Crossroads Asia

What’s Next for the Belt and Road in Central Asia?

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Crossroads Asia

What’s Next for the Belt and Road in Central Asia?

Three regional presidents attended the Belt and Road Forum in Beijing last weekend.

What’s Next for the Belt and Road in Central Asia?

Nazarbayev, Atambayev, and Mirziyoyev are all in the front row.

Credit: Flickr/ Palazzo Chigi

Three Central Asian leaders — the presidents of Kazakhstan, Kyrgyzstan, and Uzbekistan — attended the Belt and Road Forum in Beijing last weekend. For Uzbekistan and Kyrgyzstan, the forum was an opportunity to dangle the long-stalled China-Kyrgyzstan-Uzbekistan railway for potential inclusion in the Belt and Road initiative; for Kazakhstan, lingering questions about the long-term benefits of the initiative and its investments in the region remain unasked and unanswered at the highest levels.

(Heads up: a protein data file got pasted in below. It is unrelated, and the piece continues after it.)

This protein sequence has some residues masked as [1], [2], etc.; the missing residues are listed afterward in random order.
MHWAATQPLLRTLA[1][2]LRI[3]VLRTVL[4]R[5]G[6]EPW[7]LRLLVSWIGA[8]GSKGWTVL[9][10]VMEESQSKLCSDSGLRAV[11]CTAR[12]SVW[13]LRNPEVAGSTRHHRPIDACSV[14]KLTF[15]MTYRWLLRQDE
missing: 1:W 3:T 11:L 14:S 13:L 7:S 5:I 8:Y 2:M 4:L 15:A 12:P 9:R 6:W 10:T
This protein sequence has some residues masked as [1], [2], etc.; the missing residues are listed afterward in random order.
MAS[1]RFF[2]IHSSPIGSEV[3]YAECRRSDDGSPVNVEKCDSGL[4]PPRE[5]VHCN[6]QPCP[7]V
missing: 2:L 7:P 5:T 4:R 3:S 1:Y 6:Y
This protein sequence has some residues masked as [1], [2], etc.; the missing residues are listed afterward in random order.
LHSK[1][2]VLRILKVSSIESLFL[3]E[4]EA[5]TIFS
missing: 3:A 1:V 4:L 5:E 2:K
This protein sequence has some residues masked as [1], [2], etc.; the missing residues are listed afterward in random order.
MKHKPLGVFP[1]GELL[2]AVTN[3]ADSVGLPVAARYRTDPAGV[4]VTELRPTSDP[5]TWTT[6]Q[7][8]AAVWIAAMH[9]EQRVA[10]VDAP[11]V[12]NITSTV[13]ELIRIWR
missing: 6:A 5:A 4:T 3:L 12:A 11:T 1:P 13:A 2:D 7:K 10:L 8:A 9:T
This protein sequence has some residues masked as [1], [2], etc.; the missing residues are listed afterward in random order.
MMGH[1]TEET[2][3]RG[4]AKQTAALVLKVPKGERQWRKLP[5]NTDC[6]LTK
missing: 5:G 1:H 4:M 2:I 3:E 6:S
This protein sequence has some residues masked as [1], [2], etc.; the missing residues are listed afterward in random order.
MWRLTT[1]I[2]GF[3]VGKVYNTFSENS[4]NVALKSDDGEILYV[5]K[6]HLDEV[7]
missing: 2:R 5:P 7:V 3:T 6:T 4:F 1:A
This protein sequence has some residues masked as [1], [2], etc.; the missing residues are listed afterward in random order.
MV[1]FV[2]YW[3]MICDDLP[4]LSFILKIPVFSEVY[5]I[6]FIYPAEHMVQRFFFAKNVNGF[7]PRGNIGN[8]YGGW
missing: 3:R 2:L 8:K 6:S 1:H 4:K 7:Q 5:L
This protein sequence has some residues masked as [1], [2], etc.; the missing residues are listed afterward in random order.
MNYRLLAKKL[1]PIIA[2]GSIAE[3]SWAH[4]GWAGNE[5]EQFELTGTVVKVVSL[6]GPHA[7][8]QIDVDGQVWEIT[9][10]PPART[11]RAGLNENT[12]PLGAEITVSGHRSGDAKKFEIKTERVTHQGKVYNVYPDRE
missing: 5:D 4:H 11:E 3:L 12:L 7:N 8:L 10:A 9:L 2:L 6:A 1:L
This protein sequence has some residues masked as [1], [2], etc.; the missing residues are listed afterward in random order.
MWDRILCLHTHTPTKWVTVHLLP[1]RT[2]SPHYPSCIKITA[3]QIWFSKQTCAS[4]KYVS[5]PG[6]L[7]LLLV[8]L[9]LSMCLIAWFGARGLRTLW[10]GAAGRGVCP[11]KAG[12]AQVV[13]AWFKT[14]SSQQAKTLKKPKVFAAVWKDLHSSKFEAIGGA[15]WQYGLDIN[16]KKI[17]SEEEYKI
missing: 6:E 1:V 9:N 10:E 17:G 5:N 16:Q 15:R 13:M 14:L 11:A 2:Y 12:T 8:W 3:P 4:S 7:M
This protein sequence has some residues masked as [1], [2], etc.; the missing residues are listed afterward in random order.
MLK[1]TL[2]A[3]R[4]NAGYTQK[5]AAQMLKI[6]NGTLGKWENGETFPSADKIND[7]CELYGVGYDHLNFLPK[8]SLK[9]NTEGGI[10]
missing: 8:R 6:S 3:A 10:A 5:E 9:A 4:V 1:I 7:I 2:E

It has to be said that the forum overall was underwhelming. As Shannon Tiezzi noted, “It was more a celebration of the project… than an expansion of its parameters or a serious consideration of the challenges that face the Belt and Road.”

“In other words, the [Belt and Road Forum] was all about optics – the sheer number of attendees and agreements signed – rather than substance,” Tiezzi wrote.

Uzbekistan, Kyrgyzstan, and the Railway Revival

Making his first state visit to China, Uzbek President Shavkat Mirziyoyev had kind words for the Belt and Road and for Central Asia’s place in it. “I am convinced that the implementation of this large-scale project, now covering more than 60 percent of the world population, will contribute to the formation of a common belt of peace, prosperity, progress, cooperation, and friendship between our countries and peoples,” Mirziyoyev said. Reportedly he signed agreements worth $23 billion in various sectors.